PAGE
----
The significance of the Turkish Foreign Minister’s visit to Pakistan in the aftermath of the failed military coup in Turkey cannot be overstated. Put simply, this visit was a means for Pakistan to choose its side, to stand by the Turkish government or risk losing the historically significant friendship, and we can rest easy knowing that the Foreign Office ensured that Mevlut Cavusoglu left satisfied.

The main issue discussed was the situation of Pak-Turk Schools network, which has at least 21 institutions registered on the organisation’s official website all across the country. The Turkish government wants these shut down because of the alleged links to Fatehullah Gulen. The school system’s website features a public declaration on its homepage stating that it has no political affiliation of any sort and did not support the coup in any way so shutting them down might be a tad extreme.

Closing down the schools is not an option, but handing over their administrative control to the Turkish government (as suggested by Sartaj Aziz) might just be a very good idea, both in terms of not denying the education or livelihoods of the students and teachers that are part of the system, but also to placate the Turkish government and on another level, carry on the principle of the Pak-Turk friendship that these schools were initially opened to promote.

Meanwhile, with Wednesday being the final day of the conference of Pakistani envoys, the Prime Minister’s attendance and subsequent speech were proof that the government finally seems to be taking matters of foreign policy more seriously.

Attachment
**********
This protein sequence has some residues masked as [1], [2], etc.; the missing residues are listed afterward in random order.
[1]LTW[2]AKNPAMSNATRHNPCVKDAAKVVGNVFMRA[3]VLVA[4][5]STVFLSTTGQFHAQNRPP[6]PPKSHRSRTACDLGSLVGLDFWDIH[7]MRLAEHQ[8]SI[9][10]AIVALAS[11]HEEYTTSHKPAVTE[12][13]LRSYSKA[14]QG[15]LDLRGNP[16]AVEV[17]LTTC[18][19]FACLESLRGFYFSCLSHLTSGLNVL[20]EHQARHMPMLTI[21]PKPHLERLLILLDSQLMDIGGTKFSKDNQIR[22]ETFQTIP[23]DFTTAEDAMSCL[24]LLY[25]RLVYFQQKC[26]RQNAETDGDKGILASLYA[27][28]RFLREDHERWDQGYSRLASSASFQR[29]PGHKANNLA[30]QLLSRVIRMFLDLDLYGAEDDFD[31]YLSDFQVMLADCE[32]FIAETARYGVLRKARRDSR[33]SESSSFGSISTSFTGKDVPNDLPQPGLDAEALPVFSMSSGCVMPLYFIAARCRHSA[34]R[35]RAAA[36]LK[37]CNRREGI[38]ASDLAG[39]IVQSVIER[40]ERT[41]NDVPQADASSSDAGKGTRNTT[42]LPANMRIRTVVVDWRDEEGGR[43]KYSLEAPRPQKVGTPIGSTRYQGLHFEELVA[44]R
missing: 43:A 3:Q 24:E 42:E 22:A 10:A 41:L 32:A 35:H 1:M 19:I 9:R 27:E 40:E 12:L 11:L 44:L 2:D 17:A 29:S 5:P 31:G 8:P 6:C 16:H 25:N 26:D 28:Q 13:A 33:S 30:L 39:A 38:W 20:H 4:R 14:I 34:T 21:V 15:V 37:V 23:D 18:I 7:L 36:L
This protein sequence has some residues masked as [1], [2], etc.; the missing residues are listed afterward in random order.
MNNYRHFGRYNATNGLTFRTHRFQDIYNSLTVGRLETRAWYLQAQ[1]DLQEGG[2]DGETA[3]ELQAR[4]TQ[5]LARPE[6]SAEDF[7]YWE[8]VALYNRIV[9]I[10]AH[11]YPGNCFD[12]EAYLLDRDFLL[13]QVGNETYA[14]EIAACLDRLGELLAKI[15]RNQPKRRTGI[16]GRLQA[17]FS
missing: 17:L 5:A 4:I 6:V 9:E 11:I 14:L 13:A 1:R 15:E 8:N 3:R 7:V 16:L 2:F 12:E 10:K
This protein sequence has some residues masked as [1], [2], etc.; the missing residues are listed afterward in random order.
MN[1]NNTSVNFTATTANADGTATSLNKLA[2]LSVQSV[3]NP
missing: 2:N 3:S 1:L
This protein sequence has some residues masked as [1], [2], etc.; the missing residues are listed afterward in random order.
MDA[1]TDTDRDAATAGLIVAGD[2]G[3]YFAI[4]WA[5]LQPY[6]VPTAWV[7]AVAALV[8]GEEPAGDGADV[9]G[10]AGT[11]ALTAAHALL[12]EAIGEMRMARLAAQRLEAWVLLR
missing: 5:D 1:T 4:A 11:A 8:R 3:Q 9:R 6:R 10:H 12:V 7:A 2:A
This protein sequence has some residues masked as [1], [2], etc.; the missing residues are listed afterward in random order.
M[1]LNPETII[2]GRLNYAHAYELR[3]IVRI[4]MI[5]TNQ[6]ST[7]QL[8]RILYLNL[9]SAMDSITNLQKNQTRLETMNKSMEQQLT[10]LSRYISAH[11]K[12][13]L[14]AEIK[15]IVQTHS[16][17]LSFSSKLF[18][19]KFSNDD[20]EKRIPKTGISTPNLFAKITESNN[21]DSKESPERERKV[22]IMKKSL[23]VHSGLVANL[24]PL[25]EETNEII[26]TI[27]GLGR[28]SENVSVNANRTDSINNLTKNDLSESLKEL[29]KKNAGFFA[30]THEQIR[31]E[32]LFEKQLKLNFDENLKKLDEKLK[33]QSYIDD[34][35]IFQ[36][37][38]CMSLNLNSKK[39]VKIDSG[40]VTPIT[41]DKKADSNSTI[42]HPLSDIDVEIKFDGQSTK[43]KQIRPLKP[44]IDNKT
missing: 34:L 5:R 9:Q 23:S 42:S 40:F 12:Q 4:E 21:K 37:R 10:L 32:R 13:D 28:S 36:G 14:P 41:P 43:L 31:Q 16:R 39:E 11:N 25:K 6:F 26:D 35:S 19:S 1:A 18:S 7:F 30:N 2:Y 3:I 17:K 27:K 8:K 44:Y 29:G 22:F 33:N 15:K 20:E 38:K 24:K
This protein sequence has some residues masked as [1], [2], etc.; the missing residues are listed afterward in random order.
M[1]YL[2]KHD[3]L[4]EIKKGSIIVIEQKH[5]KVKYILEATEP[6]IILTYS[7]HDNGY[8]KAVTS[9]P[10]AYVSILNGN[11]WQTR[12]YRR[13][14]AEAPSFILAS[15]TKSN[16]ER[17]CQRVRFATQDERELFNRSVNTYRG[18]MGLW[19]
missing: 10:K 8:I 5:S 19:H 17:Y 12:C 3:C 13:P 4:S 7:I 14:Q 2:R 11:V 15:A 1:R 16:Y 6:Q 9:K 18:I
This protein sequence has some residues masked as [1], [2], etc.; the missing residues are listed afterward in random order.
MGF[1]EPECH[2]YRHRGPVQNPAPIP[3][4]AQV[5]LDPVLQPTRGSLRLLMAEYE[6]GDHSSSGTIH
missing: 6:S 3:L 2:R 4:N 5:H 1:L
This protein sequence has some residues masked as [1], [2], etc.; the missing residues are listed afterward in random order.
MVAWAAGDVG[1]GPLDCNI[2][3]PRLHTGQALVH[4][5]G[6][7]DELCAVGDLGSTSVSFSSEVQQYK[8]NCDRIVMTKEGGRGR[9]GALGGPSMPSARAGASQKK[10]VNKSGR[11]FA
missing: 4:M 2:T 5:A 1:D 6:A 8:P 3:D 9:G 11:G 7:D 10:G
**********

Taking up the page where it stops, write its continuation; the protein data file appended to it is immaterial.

The one thing that can be taken away from all that was said by the Prime Minister in the final note of this three-day conference is that Pakistan is keeping its options open. The glass-half empty version of this perspective would be that Pakistan has not done enough to reconcile all the outstanding issues; of India and Kashmir, terrorism and Afghanistan, with the subsequent link of the first two to the US relationship.

Then of course there are the Muslim countries to deal with; foremost among them Saudi Arabia, Turkey and Iran. The proper construction and handling of the CPEC project is the key to China’s everlasting friendship seemingly, and Russia must also be warmed up to, if we continue to drift apart from the age-old western allies.

But the more optimistic, and in this case more logical view would be to consider the efforts being made on all these fronts regardless of the immediate short-run consequences. The Pakistani foreign office has identified targets, the ones above, and all of these are being approached on at least some diplomatic level. With the Turkish Foreign Minister pleased with the outcome of his visit, we can only hope that this friendship continues to be as mutually beneficial as it has in the past.